Out Attoun Productions. Available in cassette now by writing or calling the Bauermeisters at home: 6560 Augusta Bottom Rd., Augusta, Mo. 63332 ; (314)228-4663; and soon at Music Folk in Webster.

    Cathy Barton, Dave Para, Bob Dyer - "Rebel in the Woods"
    by Andrew Limanni

    It is with great joy that I call to everyone’s attention the latest CD release of that most delightful and talented duo of Missouri folk musicians, Cathy Barton and Dave Para, who with their friend, Bob Dyer have created yet another richly textured and flawlessly performed work that resonates as well with a sense of history and deep folk scholarship, while still remaining lots of fun to listen to. Kind of a neat trick to do all of that at the same time, but Cathy and Dave have managed to do it over and over again, whether in recordings of hammered dulcimer music, Christmas folk tunes or Civil War material, as in their latest Rebel In the Woods, which is part II of a set, the first having been the 1993 Johnny Whistletrigger.

    This is pretty serious Civil War stuff, and a sense of the story of what happened in Western Missouri during that time of terrible Guerrilla war is helpful, although not necessary due to the extremely extensive notes on each song given in a beautiful and photo-filled 40 page book that comes with the CD.

    Some of my favorites were the rollicking Atchison’s Buccaneers and The Death General Lyon. Kelly’s Irish Brigade is a genuinely funny song about recruiting Irish for the Confederate side - something not usually thought of in conjunction with Civil War history. The song Daniel Martin contains lots of history and sings of almost every battle fought in Missouri. There is an extremely chilling Anderson’s Warning, taking the viewpoint of one of the most dangerous guerrillas of the war, written by none other than the gentle Cathy Barton! There’s even a song about Jesse James.

    All in all, lots of history, lots of spirit and fun and entertainment by some of our region’s best cultural historians. The engineering on this recording is excellent and extremely professional throughout - you will enjoy it immensely .

    You can get this CD for $15 direct from Dave Para at Big Canoe Records, 513 High Street, Booneville, MO 65233 or 816-882-7821.

    Red Mountain White Trash - "Fire in the Dumpster"
    by Paul Stamler

    Old-time music is alive and kicking. With the explosive growth of contra-dance groups across the country, a new generation of bands has developed to provide live music—for traditional dances in the northeast, and for "zesty contras" across the country. In the Midwest and South, the music has been based on traditional southern string-band styles as documented in the 78s recorded in the Twenties and Thirties, and reissued on LPs (later CDs) in the Sixties and Seventies.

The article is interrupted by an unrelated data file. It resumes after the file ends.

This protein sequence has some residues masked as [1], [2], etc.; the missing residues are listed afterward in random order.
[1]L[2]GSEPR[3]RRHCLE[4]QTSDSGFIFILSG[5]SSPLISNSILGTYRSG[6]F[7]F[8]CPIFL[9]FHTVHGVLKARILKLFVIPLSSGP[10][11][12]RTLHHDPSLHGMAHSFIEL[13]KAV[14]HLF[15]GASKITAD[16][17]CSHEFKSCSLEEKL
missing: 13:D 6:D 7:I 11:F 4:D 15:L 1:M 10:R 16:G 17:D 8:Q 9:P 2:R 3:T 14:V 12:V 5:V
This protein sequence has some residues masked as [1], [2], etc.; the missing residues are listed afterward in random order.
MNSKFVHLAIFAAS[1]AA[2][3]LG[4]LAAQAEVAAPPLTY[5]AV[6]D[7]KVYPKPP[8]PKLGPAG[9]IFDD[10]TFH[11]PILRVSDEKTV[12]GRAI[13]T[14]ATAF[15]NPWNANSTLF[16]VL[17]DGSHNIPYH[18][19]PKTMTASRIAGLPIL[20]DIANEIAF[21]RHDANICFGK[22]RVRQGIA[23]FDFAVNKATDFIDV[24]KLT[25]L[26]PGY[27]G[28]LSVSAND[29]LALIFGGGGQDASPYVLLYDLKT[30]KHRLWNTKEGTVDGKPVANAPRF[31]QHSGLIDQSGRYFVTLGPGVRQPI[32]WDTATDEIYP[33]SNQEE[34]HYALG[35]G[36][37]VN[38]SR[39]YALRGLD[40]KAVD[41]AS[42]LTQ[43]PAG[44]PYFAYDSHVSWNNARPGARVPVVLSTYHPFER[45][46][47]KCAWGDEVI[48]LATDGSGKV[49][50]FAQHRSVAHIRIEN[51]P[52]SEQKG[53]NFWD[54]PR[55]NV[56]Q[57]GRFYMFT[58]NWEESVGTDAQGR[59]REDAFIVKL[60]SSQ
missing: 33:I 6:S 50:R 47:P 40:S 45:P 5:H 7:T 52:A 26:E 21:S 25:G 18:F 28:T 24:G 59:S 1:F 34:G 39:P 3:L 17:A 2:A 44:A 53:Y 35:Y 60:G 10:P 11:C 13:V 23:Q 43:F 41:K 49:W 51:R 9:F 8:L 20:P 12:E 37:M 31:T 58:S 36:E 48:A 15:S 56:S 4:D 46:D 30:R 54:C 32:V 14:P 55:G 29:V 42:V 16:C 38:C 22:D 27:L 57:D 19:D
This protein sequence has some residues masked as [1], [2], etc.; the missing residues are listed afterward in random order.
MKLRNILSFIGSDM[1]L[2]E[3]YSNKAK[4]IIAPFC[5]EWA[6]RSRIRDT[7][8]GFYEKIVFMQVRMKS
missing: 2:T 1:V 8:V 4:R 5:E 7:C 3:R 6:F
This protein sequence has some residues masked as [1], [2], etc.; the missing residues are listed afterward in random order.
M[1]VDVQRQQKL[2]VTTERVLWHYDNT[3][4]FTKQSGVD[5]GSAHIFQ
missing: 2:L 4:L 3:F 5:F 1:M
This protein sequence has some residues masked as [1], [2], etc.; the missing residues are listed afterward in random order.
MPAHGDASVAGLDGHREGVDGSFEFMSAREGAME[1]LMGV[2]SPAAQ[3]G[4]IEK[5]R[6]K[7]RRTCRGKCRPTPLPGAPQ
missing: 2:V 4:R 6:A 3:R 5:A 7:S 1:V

The Red Mountain White Trash, from Birmingham, AL, fit firmly into the old-time sound, as learned from the scratchy records (and a few surviving artists), and transformed by the first generation of revival string-bands. Their repertoire is decidedly regional, drawn primarily from Alabama, Kentucky, and Tennessee; as a result, this CD contains tunes mostly new and fresh to the ears of this Missouri listener. (A good thing, too; Soldier’s Joy is a great tune, but after 1,000 years I suspect there aren’t many new ways to play it.)

    There are four melody players (twin fiddles, mandolin, and harmonica or banjo-uke) and a three-piece rhythm section (guitar, string bass and autoharp). As a result, the band tends toward a richly textured sound reminiscent of the Cash Rebates or, particularly, the Fuzzy Mountain String Band, rather than the leaner sound typified by the Ill-Mo Boys. There is always a good deal going on melodically, but the band remains consistently tight and clean, never cluttered, on the dance tunes that make up the bulk of this recording. They hew to the classic southern “boom-chuck” rhythm, rather than the “sock” rhythms beginning to be used by bands like Pigs’ Eye Landing, and the wailing harmonica and twin fiddles add drive and energy.

    The recording is filled out by a few vocal pieces; my favorite was a solo, with autoharp, on Wild Bill Jones. Some of the other songs sounded under-rehearsed, which was made more noticeable by the engineer’s mixing the harmony vocal higher than the melody. (The engineering was otherwise excellent.)

    Taken as a whole, this is a fine album: good regional tunes, strong playing, clean arrangements. I’d take Fire in the Dumpster on a long car trip any day (if I could trust my car), and I look forward to hearing these folks play at a dance.

    This CD can be ordered through J. Cauthen; e-mail or phone 205-822-0505.